Reliable, intuitive method for working out the direction of static friction?

I've seen Consistent method for finding direction of static friction which was the closest question I could find, but I'd like something better. I need a method which :

1) Intuitively makes sense

2) Works for circular motion

3) Works for rolling without slipping

4) Works for most other simple cases

I'd like the method to work out the direction of friction in these cases :

1) A box is placed on a flat surface and pushed to the right.

2) A mass placed on a turntable rotates without slipping with respect to the turntable.

3) A mass is placed on a flat surface and a string is attached to it. It is then rotated so that it moves in a horizontal circle.

4) A wheel, driven by some force F, is moving to the right on a flat surface without slipping.

5) A wheel is rotating down an inclined plane without slipping.

6) A wheel is rotating up an inclined plane without slipping.

7) A car enters a banked curve with a speed greater than the required speed for circular motion with no friction (what I mean by 'no friction' is that even if there were no friction, the car would perform circular motion about the center as the speed is ideal).

8) A car enters a banked curve with a speed less than the required speed for circular motion with no friction.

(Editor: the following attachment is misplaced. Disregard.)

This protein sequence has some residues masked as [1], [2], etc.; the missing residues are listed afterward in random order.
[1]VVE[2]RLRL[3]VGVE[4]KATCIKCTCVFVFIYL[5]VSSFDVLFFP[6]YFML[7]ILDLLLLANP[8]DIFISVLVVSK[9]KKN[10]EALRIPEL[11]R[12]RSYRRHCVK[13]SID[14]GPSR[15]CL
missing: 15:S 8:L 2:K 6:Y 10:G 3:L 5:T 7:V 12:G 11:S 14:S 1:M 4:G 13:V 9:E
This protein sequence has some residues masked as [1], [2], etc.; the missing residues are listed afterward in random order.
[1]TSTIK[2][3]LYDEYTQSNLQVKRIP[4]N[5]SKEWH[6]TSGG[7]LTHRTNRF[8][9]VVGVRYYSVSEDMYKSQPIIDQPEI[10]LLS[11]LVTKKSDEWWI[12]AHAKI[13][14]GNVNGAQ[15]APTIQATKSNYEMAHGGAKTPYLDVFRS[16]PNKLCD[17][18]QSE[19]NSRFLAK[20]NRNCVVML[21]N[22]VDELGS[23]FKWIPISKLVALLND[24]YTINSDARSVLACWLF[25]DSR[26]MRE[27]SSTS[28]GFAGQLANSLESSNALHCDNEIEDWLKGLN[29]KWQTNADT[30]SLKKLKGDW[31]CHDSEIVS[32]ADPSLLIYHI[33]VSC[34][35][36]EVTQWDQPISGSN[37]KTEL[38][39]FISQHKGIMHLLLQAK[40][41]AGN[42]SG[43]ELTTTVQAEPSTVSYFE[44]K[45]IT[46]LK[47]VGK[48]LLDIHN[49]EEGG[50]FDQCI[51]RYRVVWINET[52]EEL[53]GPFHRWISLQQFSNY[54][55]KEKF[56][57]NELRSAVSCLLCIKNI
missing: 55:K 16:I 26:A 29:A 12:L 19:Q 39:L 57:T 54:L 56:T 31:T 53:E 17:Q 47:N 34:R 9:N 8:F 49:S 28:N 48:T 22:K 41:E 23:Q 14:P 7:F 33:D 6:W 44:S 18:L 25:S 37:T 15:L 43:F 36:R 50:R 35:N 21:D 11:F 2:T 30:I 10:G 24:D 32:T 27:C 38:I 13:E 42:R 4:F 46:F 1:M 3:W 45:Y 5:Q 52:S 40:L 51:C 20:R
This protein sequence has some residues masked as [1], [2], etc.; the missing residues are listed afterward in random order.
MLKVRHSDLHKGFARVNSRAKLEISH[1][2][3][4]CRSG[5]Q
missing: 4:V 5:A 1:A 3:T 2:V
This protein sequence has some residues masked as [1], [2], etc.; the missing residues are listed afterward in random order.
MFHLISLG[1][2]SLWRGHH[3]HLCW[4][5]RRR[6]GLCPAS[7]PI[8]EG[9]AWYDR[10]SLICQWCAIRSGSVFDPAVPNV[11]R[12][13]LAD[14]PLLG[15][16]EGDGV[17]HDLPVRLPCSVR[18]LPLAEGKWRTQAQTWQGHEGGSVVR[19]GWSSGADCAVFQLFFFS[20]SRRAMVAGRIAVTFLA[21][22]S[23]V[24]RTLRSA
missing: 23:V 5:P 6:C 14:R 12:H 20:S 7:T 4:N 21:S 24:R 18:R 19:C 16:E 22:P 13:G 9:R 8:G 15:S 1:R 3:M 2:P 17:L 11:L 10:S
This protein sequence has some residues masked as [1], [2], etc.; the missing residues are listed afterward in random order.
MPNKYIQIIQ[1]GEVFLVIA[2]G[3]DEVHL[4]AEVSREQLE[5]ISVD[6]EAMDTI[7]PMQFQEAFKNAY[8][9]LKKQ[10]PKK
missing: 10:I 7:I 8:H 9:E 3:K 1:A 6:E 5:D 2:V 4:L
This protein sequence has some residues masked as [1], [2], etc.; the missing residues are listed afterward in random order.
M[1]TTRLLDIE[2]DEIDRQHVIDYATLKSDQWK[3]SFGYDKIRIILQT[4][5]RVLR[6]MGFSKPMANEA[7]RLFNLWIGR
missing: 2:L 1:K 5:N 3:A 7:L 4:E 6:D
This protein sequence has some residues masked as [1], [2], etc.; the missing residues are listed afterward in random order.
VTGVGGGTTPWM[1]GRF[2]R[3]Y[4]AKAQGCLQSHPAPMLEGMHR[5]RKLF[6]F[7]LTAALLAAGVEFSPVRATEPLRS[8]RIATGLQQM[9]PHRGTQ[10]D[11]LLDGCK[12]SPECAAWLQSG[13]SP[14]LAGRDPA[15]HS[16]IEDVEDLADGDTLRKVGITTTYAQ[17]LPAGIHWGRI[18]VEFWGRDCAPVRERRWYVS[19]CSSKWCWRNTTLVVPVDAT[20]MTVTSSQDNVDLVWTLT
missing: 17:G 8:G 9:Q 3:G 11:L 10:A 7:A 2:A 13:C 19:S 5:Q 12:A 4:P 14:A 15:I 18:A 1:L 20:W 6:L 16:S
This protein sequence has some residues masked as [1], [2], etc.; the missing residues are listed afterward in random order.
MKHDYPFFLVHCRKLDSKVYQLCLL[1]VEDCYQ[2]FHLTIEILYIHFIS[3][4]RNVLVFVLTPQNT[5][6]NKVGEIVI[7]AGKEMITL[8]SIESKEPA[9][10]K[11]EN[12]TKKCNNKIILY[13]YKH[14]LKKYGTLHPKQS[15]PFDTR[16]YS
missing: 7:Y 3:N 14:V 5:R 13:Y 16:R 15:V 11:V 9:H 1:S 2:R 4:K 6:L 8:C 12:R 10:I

I'm very weak when it comes to determining this direction if there is rolling without slipping, rolling with slipping, or circular motion. For one, I don't think I'm even clear on what slipping means.. I've always thought that I can think of static friction as something which opposes the relative motion between two bodies, but in these cases, it generally doesn't work.

• I just don't see how the answers to this question would be any different than the answer to the previous one. In other words I don't see an argument that this is a different question. In particular the answer to the previous question and the a(first) answer here both make exactly the same recommendation: that you figure out what motion would occur in the absence of the friction. – dmckee Oct 16 '17 at 23:25
• Friction must have negative power, so $\vec{F} \cdot \Delta \vec{v} <0$ – ja72 Oct 16 '17 at 23:59
• @dmckee That approach doesn't work in some of these cases, for e.g, in 3, if you somehow suddenly made friction 0 (pour oil on the turntable or whatever), then the mass would fly off on a tangent. Friction should oppose this motion, so it should act opposite the motion of this mass, but also tangential to the circle. What's even more confusing is, say in 7, the car is clearly moving relative to the banked curve, yet friction is down the incline rather than opposite the velocity of the car. How does it stop relative motion then? – John Oct 17 '17 at 1:15